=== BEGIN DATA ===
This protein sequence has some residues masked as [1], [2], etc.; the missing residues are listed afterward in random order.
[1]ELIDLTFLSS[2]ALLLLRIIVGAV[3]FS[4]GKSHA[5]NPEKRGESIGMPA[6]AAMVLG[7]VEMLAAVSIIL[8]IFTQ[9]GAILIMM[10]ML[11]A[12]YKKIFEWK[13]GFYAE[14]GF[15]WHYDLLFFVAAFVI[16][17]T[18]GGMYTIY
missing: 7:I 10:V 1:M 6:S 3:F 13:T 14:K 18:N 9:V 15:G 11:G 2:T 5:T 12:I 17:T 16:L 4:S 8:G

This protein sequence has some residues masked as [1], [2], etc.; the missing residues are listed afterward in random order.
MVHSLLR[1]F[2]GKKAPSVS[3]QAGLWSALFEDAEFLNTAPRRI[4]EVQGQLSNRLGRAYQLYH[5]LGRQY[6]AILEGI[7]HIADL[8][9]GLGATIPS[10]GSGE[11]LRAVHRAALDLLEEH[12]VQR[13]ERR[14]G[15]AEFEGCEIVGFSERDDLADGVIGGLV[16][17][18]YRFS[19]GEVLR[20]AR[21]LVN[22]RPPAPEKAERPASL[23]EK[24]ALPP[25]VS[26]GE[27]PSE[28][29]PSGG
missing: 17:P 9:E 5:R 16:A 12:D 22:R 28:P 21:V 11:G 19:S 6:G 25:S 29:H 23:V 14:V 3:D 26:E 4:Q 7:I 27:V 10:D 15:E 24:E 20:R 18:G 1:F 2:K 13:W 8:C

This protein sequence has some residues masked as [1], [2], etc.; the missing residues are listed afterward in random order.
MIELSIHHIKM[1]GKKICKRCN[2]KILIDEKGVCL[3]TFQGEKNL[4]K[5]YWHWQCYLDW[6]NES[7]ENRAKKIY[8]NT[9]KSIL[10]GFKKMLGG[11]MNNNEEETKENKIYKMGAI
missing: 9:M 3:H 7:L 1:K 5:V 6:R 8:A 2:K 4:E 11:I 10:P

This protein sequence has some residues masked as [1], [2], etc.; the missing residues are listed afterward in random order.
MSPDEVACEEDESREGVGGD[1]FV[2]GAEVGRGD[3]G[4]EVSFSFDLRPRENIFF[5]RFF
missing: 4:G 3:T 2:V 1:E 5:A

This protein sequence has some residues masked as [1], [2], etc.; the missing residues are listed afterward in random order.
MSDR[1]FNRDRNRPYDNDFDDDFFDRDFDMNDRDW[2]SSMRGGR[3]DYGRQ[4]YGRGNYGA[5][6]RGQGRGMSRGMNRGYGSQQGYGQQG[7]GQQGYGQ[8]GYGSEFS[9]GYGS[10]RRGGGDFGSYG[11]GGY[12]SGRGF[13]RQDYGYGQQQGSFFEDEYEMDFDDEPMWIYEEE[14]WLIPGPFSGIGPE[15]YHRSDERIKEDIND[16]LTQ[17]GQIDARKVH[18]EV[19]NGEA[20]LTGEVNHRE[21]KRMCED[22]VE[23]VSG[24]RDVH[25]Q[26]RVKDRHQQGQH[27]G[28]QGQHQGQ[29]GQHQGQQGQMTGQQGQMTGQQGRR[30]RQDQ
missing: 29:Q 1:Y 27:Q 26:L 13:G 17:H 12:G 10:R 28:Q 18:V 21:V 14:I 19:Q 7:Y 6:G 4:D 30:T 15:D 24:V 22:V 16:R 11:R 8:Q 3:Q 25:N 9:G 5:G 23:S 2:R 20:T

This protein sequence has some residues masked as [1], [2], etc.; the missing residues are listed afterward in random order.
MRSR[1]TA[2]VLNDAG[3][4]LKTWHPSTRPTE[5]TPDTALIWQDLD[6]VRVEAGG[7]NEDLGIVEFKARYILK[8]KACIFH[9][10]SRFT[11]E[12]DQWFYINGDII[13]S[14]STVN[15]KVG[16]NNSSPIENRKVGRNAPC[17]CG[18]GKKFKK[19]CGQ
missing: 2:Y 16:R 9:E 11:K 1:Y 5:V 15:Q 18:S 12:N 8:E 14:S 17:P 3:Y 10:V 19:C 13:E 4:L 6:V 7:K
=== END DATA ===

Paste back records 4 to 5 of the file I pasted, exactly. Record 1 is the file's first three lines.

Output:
This protein sequence has some residues masked as [1], [2], etc.; the missing residues are listed afterward in random order.
MSPDEVACEEDESREGVGGD[1]FV[2]GAEVGRGD[3]G[4]EVSFSFDLRPRENIFF[5]RFF
missing: 4:G 3:T 2:V 1:E 5:A

This protein sequence has some residues masked as [1], [2], etc.; the missing residues are listed afterward in random order.
MSDR[1]FNRDRNRPYDNDFDDDFFDRDFDMNDRDW[2]SSMRGGR[3]DYGRQ[4]YGRGNYGA[5][6]RGQGRGMSRGMNRGYGSQQGYGQQG[7]GQQGYGQ[8]GYGSEFS[9]GYGS[10]RRGGGDFGSYG[11]GGY[12]SGRGF[13]RQDYGYGQQQGSFFEDEYEMDFDDEPMWIYEEE[14]WLIPGPFSGIGPE[15]YHRSDERIKEDIND[16]LTQ[17]GQIDARKVH[18]EV[19]NGEA[20]LTGEVNHRE[21]KRMCED[22]VE[23]VSG[24]RDVH[25]Q[26]RVKDRHQQGQH[27]G[28]QGQHQGQ[29]GQHQGQQGQMTGQQGQMTGQQGRR[30]RQDQ
missing: 29:Q 1:Y 27:Q 26:L 13:G 17:H 12:G 10:R 28:Q 18:V 21:V 14:I 19:Q 7:Y 6:G 4:D 30:T 15:D 24:V 22:V 16:R 11:R 8:Q 3:Q 25:N 9:G 5:G 23:S 2:R 20:T